Derek Chauvin Given 22 Years: Is This the End?

Bryan Miller
Published Jun 20, 2023

2020 was one of the most memorable years to date, and not just because of the pandemic and presidential election. That is because, towards the latter part of the year, the death of George Floyd occurred on the streets of Minneapolis. This caused the entire nation to erupt in anger as the death was seen as unjust. Protests popped up across the nation, and both protestors and politicians called for immediate action towards the police officer involved. That officer was former Minneapolis Police Officer Derek Chauvin. The issue quickly became one of the most divisive topics of the year, with some stating that it was not his fault while others pointed at the mere mention of a debate as being proof of systemic racism.

The Sentencing

On Friday, June 25, 2021, Derek Chauvin was sentenced to 22 years and a half for the death of George Floyd. The charges included second-degree unintentional murder, third-degree murder, and second-degree manslaughter. Chauvin was given a 199-day credit for time served while his trial was ongoing. After the sentencing was read, Hennepin County Judge Peter Cahill took some time to speak about what had just occurred. Cahill stated that the sentencing was not made out of "emotion or sympathy." Furthermore, although he felt for the family of George Floyd, his decision was not made to agree with public opinion nor send any type of message. For Chauvin, 22 years may seem like a devastating sentence, but it could have been much worse. Chauvin was looking at a second-degree murder that carries a 40-year prison sentence and other charges that would have added 25 years more to that. Of course, the family of George Floyd was requesting the maximum amount.

Why Life Was Not Given

One of the most common questions regarding the sentencing of Derek Chauvin was the question of why he was not sentenced to life behind bars. Understandably, this was a very real concern for many who may not have delved too deep into cases where an individual has died. Although Chauvin did take part in the death of George Floyd, the most severe penalty (life in prison or death) cannot be added nor requested because there was no intention behind it. Very similar to someone accidentally hitting a pedestrian with a car and killing them. The driver may be found at fault for the accident, but if there was no intent to kill, then the punishment must fit the crime. Because Derek Chauvin did not wake up that day and plan to kill George Floyd, there was simply no intent. However, because negligence was a factor, Derek Chauvin would and has been given a harsh punishment (22 years). Minnesota Attorney General Keith Ellison stated that this is the first time a former police officer has been given this long sentence due to an unlawful use of deadly force on a person.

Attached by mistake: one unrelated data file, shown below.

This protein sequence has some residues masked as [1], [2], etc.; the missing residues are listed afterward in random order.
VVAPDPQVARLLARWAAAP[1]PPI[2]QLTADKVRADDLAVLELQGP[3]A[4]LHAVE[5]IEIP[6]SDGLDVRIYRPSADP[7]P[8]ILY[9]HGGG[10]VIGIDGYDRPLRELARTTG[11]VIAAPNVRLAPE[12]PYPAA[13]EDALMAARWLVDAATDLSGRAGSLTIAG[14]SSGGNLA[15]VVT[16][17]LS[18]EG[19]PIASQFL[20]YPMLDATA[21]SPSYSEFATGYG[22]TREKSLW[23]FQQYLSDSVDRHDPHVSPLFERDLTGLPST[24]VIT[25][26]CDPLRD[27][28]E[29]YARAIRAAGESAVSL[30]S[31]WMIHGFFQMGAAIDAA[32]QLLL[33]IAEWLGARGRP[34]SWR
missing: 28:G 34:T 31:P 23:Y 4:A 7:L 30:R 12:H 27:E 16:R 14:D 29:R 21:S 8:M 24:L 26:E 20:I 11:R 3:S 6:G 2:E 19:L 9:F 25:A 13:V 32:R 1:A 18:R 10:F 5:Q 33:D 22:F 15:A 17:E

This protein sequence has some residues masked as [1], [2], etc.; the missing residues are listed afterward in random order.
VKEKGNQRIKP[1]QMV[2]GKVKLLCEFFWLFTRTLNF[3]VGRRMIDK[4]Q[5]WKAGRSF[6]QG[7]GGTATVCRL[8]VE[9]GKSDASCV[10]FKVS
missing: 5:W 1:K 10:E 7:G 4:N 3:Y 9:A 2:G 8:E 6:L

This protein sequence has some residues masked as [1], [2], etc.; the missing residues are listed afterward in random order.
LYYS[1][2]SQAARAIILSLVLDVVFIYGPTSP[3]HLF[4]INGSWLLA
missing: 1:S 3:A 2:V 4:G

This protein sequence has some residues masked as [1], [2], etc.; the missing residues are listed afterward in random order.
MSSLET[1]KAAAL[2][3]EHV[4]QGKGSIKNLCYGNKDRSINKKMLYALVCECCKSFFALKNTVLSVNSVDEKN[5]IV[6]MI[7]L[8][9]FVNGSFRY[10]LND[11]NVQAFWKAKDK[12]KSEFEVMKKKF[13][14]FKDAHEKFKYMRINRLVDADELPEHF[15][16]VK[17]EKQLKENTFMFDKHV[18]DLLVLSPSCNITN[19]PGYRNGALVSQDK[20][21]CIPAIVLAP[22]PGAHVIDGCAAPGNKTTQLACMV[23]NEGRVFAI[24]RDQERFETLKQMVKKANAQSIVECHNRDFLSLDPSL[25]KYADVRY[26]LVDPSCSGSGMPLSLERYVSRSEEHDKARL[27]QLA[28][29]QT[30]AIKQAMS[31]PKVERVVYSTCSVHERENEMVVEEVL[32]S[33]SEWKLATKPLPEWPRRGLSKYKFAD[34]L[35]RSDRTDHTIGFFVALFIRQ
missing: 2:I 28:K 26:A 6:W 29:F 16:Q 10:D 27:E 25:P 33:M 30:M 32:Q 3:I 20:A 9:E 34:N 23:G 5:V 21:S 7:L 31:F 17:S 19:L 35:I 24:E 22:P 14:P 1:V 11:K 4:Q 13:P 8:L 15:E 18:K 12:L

Accountability & Closure

There's no doubt about it; the Floyd family was working day and night to make sure that justice was seen. Civil rights attorney Benjamin Crump who was the representative for the Floyd family, commented on the sentencing calling it "historic." He added that this court case against a former police officer was a step in the right direction towards holding police officers accountable for their actions. Crump also mentioned that the justice seen today would offer some closure to the nation.

Reaction Across the Nation

The eyes of the nation were on today's sentencing. This, of course, prompted many reactions. One of those came from civil rights leader Rev. Al Sharpton who said that although the right actions have been taken, it doesn't quite amount to justice. That is because George Floyd today rests within a grave while Derek Chauvin will be sitting in prison.

What's Next?

So, is this the end to this horrible and shameful chapter in American history? Although the sentencing has been given, Chauvin does have 60 days to appeal his sentence with the Minnesota Court of Appeals. Depending on how that appeal goes, it could mean that either Chauvin is placed in jail for good or that a new trial is provided, thus starting everything all over again.

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